Ford has come a long way in defending itself from targeted attacks and threats by President-elect Donald Trump, and CEO Mark Fields is now taking his company’s position as the top automotive manufacturer in America to lay down some ground rules.
After confirming that it would be moving its small vehicle production from Michigan to Mexico, being threatened by then-candidate Trump with a 35 percent tariff on the vehicles manufactured at the new Mexican plant and imported to America, and then having to publicly explain to Trump and much of America that the jobs are not leaving the Michigan plant, but instead being replaced by different assembly lines, Ford has had to toughen up its image and its attitude in the industry.
Trump also took credit for keeping two Lincoln manufacturing plants in Kentucky stateside, despite the fact that the plants were never destined to be shuttered. The plants manufacture both Ford and Lincoln models, the latter of which were planned to be moved to Mexico to make room for expanded production of the Ford Escape in Kentucky. Those jobs were never publicly in jeopardy.
Upon the realization of having to deal with President-elect Trump for however many years, Ford CEO Mark Fields promised his company would be “very clear” with its intentions going forward, according to an interview with Bloomberg.
From the interview:
“We will be very clear in the things we’d like to see,” Mark Fields said in an exclusive interview at Bloomberg offices in Southfield, Michigan. “We’ll continue to advocate for currency-manipulation rules to promote free and fair trade. One of our priorities is making sure fuel-economy standards reflect market realities, tax reform in general we would be very supportive of, and the safe deployment of autonomous vehicles.”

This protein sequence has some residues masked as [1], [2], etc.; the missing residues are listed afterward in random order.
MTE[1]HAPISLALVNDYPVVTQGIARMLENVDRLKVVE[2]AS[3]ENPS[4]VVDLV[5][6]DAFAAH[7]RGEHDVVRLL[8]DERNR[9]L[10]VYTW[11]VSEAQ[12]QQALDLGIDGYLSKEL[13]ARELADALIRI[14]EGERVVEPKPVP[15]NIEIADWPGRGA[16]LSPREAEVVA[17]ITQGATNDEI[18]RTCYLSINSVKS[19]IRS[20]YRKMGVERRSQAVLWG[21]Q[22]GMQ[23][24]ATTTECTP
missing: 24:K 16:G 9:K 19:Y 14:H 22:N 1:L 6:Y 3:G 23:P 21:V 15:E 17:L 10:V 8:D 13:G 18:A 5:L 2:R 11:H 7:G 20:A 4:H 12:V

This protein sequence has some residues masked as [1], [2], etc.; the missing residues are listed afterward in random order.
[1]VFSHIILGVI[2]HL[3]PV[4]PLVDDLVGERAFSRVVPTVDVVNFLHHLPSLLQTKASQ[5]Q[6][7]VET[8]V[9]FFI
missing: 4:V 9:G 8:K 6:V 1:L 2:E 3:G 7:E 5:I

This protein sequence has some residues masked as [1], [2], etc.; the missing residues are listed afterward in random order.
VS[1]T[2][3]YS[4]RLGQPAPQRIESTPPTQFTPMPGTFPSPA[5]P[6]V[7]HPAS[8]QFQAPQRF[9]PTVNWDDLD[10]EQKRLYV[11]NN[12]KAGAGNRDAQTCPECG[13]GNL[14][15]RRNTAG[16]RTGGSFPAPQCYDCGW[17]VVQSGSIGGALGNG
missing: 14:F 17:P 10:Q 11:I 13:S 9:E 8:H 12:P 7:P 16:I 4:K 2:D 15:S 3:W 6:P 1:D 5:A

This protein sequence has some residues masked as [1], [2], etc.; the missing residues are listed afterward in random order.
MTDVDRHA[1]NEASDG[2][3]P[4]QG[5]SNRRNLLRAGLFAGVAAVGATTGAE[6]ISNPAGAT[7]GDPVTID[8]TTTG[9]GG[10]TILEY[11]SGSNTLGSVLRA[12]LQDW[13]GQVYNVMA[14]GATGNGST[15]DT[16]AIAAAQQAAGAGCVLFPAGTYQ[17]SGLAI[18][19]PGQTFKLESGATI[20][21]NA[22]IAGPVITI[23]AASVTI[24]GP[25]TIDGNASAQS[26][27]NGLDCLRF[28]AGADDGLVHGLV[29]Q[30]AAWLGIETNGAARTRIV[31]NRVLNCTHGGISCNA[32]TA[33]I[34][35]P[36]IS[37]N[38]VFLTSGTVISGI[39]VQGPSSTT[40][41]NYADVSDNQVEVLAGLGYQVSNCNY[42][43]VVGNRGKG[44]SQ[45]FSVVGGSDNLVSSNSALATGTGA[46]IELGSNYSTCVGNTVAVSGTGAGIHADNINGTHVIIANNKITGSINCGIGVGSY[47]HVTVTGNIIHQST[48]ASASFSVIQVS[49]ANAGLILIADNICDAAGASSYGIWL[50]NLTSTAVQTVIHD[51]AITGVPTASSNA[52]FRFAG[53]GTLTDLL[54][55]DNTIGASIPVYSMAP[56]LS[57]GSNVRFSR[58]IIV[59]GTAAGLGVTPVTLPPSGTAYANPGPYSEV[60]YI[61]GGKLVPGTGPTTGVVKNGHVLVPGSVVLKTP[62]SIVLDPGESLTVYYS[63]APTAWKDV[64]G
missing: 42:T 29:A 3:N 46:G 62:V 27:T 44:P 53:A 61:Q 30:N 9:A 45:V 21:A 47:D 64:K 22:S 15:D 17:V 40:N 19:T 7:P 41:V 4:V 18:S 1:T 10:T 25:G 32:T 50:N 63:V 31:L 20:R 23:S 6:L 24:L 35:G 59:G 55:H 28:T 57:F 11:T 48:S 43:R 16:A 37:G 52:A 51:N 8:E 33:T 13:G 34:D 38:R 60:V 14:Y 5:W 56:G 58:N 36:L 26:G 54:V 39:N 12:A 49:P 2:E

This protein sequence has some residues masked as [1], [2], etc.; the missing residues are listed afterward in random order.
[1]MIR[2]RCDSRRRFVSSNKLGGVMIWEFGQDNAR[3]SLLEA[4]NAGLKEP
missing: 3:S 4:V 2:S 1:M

Fields added the condition that Ford is open to working with future economic policies aimed at keeping jobs stateside as long as they were industry-wide and not “special deals” with specific companies. Ford’s skepticism references President-elect Trump’s deal with Carrier, an appliance manufacturer, to keep just 300 of 1,400 jobs scheduled to be cut in Indianapolis by offering the company $7 million in state incentives.
Fields’ “special deals” condition also applies to Trump’s targeted threat of that 35 percent tariff against Ford models imported from Mexico.
“If a tariff was imposed, it would be imposed on the entire industry, not just singling out a single company,” Fields said. “When you look at the production and supply chains and how they’re integrated between the three countries” — Mexico, Canada and the U.S. — “putting a tariff on that would have a negative impact on all the economies.”
Ford is the top automotive manufacturer in the U.S. and the second largest American automaker, employing more than 85,000 Americans. For a good idea of Ford and CEO Mark Fields’ outlook on its future with Trump, this quote from a conversation with Automotive News earlier this month should paint the picture:
“We have a proven track record of working with policymakers going all the way back to Teddy Roosevelt,” [Fields] said. “We expect to work very effectively and positively with the president-elect’s administration, as well as the new Congress.”
They’re not going anywhere.